In other ASEAN countries, similar requirements are expected. In Brunei, for example, national law is observed. However, recent enactment of Hudud law (Sharīʿah Criminal law) has provided a new perspective on Sharīʿah Impact Factor (SIF) on multi-ethnic society in Brunei. Similar to Singapore, Sharīʿah law, has no negative impact on ease of doing business and in carrying out commercial activities in Brunei. Business owners, both local and non-citizens in Brunei and Singapore, are required to observe Sharīʿah law and local customary sensitivities within their business processes and procedures. The same applies in Malaysia.

In Malaysia, in marriage law domain, Law Reform and Marriage Act 1976 applies only to non-Muslim parties. However, the occurrences of a civil spouse converting to Islam have caused unintended tension within the community; and especially so, in ancillary matters such as custody of children, division of matrimonial property and payment of nafkah iddah (maintenance) and mut’ah (consolatory gift pursuant to divorce), etc.

8. Federal Constitution

Federal Constitution of all ASEAN countries guarantees freedom of religion. In Malaysia, Article 11 of the Federal Constitution provides that "every person has the right to profess and practice his religion." However, this is subject to other compliance requirements and both State and federal governments are empowered to "control or restrict the propagation of any religious doctrine or belief among persons professing the religion of Islam."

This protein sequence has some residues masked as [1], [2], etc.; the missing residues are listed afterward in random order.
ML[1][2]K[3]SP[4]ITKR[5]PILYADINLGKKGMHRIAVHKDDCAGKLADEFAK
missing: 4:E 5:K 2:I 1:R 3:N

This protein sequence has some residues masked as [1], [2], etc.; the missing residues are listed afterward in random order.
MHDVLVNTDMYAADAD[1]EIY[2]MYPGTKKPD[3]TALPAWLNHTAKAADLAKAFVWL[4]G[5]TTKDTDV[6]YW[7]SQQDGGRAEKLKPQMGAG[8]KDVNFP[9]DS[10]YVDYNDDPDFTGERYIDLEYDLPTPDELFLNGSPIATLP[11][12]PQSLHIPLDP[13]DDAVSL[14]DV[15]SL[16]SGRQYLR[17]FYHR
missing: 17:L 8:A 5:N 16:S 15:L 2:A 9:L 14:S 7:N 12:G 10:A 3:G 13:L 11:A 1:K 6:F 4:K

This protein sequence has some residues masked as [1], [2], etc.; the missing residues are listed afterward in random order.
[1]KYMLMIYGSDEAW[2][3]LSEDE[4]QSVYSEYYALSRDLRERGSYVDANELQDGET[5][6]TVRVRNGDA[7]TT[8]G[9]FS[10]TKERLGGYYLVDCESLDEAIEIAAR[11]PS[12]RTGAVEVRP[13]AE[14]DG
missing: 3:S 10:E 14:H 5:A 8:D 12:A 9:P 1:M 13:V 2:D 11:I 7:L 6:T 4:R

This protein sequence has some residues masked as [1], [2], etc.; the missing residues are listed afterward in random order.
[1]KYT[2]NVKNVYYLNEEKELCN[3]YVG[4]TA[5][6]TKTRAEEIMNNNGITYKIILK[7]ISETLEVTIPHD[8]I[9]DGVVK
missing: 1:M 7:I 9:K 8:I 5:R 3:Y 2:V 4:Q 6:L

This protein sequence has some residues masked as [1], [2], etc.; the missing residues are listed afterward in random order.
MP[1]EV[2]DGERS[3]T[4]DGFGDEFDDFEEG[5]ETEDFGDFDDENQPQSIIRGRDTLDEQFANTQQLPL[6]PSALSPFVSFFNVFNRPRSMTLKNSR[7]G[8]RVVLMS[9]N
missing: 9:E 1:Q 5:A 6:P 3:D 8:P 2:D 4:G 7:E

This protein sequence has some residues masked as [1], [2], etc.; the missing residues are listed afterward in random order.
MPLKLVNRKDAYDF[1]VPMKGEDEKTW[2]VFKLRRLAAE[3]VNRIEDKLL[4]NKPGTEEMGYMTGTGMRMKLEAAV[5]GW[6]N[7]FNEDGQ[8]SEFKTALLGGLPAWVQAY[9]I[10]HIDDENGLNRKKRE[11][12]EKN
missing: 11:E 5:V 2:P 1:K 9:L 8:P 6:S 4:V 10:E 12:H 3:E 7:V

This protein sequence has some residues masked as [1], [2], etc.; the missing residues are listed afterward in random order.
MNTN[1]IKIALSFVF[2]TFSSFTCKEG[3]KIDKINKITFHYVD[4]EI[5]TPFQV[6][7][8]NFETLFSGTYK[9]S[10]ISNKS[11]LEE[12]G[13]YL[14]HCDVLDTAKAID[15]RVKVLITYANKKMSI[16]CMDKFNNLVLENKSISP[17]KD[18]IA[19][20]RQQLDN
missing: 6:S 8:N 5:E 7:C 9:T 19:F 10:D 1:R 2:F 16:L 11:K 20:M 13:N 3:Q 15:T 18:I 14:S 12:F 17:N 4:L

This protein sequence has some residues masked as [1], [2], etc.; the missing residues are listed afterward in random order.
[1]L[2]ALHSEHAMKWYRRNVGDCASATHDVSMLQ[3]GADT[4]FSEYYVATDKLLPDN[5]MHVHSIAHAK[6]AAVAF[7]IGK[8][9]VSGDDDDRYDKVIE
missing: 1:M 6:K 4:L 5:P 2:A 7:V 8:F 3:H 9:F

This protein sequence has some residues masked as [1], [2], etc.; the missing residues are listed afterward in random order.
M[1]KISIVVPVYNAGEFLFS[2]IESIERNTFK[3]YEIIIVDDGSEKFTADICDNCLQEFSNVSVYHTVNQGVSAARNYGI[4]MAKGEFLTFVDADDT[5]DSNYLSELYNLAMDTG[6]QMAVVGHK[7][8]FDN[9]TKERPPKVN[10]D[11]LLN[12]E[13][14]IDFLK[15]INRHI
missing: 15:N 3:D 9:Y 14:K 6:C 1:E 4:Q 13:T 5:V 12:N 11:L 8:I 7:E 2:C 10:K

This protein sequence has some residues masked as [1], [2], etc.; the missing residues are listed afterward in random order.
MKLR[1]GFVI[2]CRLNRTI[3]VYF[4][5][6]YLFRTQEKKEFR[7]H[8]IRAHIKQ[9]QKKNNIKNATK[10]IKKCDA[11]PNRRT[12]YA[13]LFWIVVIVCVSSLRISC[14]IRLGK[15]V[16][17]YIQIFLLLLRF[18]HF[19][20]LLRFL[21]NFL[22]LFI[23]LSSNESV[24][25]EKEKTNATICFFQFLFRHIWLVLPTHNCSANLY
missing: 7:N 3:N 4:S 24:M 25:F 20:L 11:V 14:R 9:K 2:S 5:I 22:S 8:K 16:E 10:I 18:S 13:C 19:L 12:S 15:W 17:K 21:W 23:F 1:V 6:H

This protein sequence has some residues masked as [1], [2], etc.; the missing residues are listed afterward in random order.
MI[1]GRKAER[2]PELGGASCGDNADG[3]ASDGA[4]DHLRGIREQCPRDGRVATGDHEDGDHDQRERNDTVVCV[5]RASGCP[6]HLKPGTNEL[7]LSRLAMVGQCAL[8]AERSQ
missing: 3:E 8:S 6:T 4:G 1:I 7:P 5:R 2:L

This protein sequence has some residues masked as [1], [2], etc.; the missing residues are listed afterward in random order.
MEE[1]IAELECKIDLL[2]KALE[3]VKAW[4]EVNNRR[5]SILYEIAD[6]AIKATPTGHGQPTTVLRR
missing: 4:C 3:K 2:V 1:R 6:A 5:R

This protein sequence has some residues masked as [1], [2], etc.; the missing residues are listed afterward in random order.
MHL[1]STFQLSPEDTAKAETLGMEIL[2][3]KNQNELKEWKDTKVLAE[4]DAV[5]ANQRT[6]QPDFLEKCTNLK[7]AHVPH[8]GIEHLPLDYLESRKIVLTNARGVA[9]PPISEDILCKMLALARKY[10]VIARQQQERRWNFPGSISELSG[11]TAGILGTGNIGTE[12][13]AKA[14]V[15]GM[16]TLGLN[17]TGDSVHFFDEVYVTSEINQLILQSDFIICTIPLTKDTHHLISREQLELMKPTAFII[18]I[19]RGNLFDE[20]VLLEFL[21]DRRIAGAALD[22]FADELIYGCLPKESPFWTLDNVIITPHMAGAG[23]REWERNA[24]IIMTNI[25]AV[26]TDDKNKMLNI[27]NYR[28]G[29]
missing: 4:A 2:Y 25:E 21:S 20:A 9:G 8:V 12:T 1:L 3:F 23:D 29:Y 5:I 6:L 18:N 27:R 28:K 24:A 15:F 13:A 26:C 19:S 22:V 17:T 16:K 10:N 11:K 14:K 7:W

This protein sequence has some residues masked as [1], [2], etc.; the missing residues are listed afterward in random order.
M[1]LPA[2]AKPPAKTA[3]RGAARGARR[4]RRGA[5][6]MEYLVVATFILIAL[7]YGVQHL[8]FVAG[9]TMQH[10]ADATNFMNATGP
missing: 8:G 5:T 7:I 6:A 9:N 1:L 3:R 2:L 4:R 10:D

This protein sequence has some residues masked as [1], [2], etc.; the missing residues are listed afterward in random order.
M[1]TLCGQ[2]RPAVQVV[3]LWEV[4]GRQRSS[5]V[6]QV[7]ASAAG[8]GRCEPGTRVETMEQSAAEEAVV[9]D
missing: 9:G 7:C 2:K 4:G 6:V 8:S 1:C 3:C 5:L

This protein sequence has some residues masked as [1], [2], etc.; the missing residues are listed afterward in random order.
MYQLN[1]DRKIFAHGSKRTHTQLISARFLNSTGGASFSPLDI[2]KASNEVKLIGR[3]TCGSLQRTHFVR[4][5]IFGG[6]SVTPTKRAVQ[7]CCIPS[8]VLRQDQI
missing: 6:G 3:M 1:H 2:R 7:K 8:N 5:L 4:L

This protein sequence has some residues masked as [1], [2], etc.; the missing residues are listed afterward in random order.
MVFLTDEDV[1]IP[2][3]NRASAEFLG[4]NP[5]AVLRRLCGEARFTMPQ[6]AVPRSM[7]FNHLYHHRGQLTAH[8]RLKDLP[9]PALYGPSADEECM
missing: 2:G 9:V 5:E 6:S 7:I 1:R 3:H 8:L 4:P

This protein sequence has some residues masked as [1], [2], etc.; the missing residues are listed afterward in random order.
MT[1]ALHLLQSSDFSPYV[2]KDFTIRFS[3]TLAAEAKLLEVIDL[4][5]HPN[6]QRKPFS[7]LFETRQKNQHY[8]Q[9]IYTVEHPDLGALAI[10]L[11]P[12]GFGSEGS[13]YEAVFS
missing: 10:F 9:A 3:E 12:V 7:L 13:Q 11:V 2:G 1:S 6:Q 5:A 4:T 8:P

Federal Constitution provides that federal law takes precedence over State law. Issues of Islamic law are State matters, rather than federal matters. Federal Constitution under article 121(1)(A) demarcates jurisdictions between Sharīʿah courts and civil courts which provides, "the Courts referred to in Clause (1) shall have no jurisdiction in respect to any matter within the jurisdiction of the [Sharia] courts." This amendment has been perceived to have created unintended ambiguity about Sharia versus civil law that has not been resolved clearly.

9. Prohibition of Deviant Teachings

In Malaysia, the Malaysian government listed 56 sects of Islam as “deviant".[18] These 56 sects are deemed to be threats to national security. Sunni’s Islamic precepts, principles and practices are observed and enforced by local religious authorities. The government does not recognize marriages between Muslims and non-Muslims. Same sex marriages, i.e. gay and lesbian marriages, are not permitted and not recognized in Malaysia, Brunei and Singapore.

10. Enforcement of Sharīʿah Law, Rulings, Religious Edicts (Fatwa)

Enforcement of Syariah law are by both Federal and State authorities. At Federal level, it is the Federal Religious authorities and bodies; and at state level, state religious authorities and bodies. In ASEAN, this appears to be the general norm. In civil matters, Federal law shall prevail over all State laws.

In Malaysia, jurisdiction of both Civil and Sharīʿah courts are prescribed by Article 121 of the Federal constitution. National Fatwa Council is empowered by law to issue religious edict (fatwa) relating to both business and religious practices impacting Sharīʿah law. Fatwa is legally binding for Muslims, but its enforcement is another matter altogether. Federal constitution provides that Islam is a State matter, hence, any decision to comply with National Fatwa Council’s edicts lies with the State religious authorities/bodies.

11. Religious Harmony

In ASEAN, Federal government often seeks consultation with other NGOs and religious bodies to seek their view prior to the implementation of certain Shariah issues. This is of course not a mandatory requirement. Federal government often seeks understanding from Malaysian Consultative Council of Buddhists, Christians, Hindus, Sikhs, and Taoists (MCCBCHST), and its recommendations in the majority of cases pertaining to Sharīʿah issues.